Thursday, January 11, 2018

NYC Sues 5 Oil Giants over Climate Change, Plans Fossil Fuel Divestment

The lawsuit against Exxon, Chevron, BP, Shell, and ConocoPhillips is the latest from a coastal city seeking to hold fossil fuel producers accountable.

0Superstorm Sandy flooded New York's subway and highway tunnels, buildings and parking garages in 2012, causing about $19 billion in dollars in damage there. The city has been developing storm surge protection plans as sea level rises. (Credit: Andrew Burton/Getty Images) Click to Enlarge.
New York City is suing five of the largest oil companies over the billions of dollars it spends protecting the city from the effects of climate change, and it plans to divest its $5 billion in pension fund assets invested in fossil fuel producers, Mayor Bill de Blasio announced Wednesday.

As head of the nation's largest city, de Blasio is throwing significant weight behind a movement by local governments to directly target fossil fuel companies for the role their products play in fueling global warming.

"They are the first ones responsible for this crisis, and they should not get away with it anymore," de Blasio said at a news conference held in a building that flooded when Hurricane Sandy hit the city in 2012.  "It's time for them to start paying for the damage they've done."

With the divestment plan, the city's pension funds are among the largest investors globally to announce their intention to sell their fossil fuel holdings.  And by filing suit, too, New York is jumping into an international fight over who should pay the growing costs imposed by a warming climate.

The lawsuit, filed Tuesday in federal court, seeks damages from the five largest publicly-traded oil companies—BP, Chevron, ConocoPhillips, ExxonMobil, and Royal Dutch Shell—to help pay for the city's work adapting to climate change, including coastal protections and upgrading its sewer system.  The suit requests a judgement determining the current and future costs incurred by the city and what portion the companies should pay for.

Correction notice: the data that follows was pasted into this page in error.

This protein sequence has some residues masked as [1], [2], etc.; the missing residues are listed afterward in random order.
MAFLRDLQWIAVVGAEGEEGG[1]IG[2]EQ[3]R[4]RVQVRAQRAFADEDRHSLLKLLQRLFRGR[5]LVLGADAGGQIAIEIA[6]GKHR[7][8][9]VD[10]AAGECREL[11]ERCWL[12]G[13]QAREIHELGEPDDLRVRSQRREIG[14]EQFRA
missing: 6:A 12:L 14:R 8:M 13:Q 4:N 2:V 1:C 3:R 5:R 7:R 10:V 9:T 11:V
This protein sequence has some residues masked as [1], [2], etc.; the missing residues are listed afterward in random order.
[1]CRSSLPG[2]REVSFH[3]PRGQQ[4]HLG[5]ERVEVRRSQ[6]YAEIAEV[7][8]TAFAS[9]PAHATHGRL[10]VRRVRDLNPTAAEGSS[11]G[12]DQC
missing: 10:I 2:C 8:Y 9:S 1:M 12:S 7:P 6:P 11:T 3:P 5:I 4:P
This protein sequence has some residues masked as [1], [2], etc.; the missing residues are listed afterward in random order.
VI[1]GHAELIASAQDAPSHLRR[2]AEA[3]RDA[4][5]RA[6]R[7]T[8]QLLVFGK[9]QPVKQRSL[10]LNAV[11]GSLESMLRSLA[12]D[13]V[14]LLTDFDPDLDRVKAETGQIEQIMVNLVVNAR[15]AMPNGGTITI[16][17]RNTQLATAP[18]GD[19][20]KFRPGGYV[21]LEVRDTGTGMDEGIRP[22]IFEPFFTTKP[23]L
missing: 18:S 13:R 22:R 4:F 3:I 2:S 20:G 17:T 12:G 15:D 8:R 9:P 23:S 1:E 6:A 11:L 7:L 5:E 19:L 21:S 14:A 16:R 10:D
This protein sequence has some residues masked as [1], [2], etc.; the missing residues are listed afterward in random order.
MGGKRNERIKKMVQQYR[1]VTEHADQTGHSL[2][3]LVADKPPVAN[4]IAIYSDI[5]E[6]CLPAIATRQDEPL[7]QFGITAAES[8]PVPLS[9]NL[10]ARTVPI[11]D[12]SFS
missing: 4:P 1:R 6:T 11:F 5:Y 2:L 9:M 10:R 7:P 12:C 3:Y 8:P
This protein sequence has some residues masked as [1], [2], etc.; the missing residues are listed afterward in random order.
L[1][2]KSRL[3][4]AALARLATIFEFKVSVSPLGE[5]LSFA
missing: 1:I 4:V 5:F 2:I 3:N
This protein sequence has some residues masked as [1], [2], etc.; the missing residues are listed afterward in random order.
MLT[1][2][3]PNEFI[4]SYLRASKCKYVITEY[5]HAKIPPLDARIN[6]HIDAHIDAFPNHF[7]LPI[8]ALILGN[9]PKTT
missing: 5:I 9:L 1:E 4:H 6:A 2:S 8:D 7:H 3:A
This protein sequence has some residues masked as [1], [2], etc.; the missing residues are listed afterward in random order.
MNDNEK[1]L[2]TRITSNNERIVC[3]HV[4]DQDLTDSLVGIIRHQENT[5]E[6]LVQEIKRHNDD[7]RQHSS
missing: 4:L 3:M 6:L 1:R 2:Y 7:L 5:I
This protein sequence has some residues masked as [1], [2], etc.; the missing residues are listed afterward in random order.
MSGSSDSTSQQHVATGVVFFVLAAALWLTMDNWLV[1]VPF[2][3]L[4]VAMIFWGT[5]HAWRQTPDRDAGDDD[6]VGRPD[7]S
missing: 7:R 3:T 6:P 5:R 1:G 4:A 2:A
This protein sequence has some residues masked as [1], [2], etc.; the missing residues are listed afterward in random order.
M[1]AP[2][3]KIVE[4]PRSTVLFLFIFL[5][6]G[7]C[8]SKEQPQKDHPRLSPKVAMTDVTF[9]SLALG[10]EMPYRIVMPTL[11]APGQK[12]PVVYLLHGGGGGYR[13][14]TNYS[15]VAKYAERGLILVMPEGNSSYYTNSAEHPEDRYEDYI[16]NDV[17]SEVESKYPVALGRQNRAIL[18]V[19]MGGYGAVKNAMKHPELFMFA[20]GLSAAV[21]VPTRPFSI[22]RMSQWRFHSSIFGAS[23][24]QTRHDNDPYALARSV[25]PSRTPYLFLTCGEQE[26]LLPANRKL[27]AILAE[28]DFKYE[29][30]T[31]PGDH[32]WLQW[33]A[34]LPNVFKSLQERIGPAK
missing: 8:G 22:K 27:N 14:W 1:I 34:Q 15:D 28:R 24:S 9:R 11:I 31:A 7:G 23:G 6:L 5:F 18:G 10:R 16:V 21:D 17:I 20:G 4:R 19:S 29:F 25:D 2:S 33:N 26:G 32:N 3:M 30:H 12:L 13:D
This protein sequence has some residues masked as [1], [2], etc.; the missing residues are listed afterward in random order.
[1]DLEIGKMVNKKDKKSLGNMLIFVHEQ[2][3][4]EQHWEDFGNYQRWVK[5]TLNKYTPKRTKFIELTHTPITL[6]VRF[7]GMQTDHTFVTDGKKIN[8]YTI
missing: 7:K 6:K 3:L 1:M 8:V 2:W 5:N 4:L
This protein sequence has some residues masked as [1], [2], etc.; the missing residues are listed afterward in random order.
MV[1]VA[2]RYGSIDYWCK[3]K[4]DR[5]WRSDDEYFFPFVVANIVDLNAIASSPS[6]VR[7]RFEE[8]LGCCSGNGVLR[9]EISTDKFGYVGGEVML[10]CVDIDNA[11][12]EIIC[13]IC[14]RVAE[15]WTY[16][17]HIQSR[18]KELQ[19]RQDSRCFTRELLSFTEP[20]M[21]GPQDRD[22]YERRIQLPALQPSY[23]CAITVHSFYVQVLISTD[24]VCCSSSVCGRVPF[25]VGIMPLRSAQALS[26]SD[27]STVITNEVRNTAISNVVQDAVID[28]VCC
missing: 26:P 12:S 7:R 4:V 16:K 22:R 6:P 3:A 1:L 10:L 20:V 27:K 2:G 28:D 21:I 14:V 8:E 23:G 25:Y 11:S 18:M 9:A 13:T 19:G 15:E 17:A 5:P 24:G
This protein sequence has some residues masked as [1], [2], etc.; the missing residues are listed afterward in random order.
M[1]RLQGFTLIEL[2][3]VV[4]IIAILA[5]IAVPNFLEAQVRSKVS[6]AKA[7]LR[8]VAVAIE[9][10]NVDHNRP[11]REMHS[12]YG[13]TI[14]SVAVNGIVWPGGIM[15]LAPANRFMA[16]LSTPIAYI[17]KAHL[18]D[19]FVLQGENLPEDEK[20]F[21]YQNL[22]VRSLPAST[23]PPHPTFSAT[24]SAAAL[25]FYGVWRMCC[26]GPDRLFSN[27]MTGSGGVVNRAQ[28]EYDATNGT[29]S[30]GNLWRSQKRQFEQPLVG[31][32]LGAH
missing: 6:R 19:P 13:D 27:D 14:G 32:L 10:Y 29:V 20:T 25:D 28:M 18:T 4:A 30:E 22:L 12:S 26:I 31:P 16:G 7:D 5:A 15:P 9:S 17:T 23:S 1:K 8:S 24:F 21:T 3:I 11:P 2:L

The complaint cites research showing the companies' products have contributed more than 11 percent of all the greenhouse gas pollution since the Industrial Age began.  It also says the companies "orchestrated a campaign of deception and denial regarding climate change" by funding efforts to discredit the science on climate change even though their scientists had warned them of the risks and the role of fossil fuels in causing it.
In the Funds' Financial Interest
De Blasio and City Comptroller Scott Stringer announced a "goal" to sell the assets that its five pension funds hold in companies that own reserves of fossil fuels within five years.  The first step will be seeking approval from the funds' trustees—which the mayor and comptroller said they were confident they could secure—to begin an analysis of how to sell the securities "in a responsible way that is fully consistent with fiduciary obligations" of the funds.

At the new conference, both stressed that this would be in the funds' financial interests, both because energy companies have been underperforming compared to market indices and because any substantial global action to limit climate change could prevent the companies from exploiting all of their oil and gas reserves.

In November Norway's central bank recommended that that country's sovereign wealth fund sell its $35 billion invested in oil companies for similar reasons.

Bill McKibben, the co-founder of, who has been watching the climate fight for more than 30 years, said:  "This is one of a handful of the most important moments in that fight."

Similar to the lawsuit, any individual divestment has only a limited impact, said Andrew Logan, director of the oil and gas program at Ceres, a nonprofit that promotes sustainable investment.  "New York selling or not selling its shares isn't necessarily going to keep the industry up at night," he said.  But if other cities or states follow New York's lead, "that does have real risks for the industry."

Read more at NYC Sues 5 Oil Giants over Climate Change, Plans Fossil Fuel Divestment

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